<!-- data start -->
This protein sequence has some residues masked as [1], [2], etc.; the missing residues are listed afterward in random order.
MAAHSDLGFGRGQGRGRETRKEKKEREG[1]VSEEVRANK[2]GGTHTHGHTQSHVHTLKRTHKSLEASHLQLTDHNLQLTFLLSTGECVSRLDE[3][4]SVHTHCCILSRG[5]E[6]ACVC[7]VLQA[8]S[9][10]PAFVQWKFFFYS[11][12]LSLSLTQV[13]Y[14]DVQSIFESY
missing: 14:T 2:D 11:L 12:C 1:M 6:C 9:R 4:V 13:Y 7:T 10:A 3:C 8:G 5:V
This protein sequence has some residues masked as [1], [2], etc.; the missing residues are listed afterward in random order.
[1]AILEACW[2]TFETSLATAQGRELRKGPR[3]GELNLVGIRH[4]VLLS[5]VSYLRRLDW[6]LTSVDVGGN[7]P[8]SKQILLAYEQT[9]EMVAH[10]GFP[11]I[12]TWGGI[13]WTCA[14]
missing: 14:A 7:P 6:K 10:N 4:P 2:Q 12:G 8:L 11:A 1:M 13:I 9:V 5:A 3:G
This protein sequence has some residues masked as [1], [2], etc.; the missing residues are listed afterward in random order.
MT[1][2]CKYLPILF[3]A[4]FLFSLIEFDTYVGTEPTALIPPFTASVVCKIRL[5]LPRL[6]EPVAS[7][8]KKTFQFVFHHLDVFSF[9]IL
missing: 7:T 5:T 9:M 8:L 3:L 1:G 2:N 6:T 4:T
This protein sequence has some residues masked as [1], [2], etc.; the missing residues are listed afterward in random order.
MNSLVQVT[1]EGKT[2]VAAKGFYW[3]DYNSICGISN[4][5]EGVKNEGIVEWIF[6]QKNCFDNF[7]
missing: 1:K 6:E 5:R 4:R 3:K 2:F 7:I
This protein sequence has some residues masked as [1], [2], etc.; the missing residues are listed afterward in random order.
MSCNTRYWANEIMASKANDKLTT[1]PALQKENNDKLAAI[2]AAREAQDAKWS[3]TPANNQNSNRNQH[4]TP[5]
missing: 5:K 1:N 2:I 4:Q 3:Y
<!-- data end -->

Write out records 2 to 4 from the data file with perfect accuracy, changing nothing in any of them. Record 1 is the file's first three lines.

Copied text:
This protein sequence has some residues masked as [1], [2], etc.; the missing residues are listed afterward in random order.
[1]AILEACW[2]TFETSLATAQGRELRKGPR[3]GELNLVGIRH[4]VLLS[5]VSYLRRLDW[6]LTSVDVGGN[7]P[8]SKQILLAYEQT[9]EMVAH[10]GFP[11]I[12]TWGGI[13]WTCA[14]
missing: 14:A 7:P 6:K 10:N 4:P 2:Q 12:G 8:L 11:A 1:M 13:I 9:V 5:A 3:G
This protein sequence has some residues masked as [1], [2], etc.; the missing residues are listed afterward in random order.
MT[1][2]CKYLPILF[3]A[4]FLFSLIEFDTYVGTEPTALIPPFTASVVCKIRL[5]LPRL[6]EPVAS[7][8]KKTFQFVFHHLDVFSF[9]IL
missing: 7:T 5:T 9:M 8:L 3:L 1:G 2:N 6:T 4:T
This protein sequence has some residues masked as [1], [2], etc.; the missing residues are listed afterward in random order.
MNSLVQVT[1]EGKT[2]VAAKGFYW[3]DYNSICGISN[4][5]EGVKNEGIVEWIF[6]QKNCFDNF[7]
missing: 1:K 6:E 5:R 4:R 3:K 2:F 7:I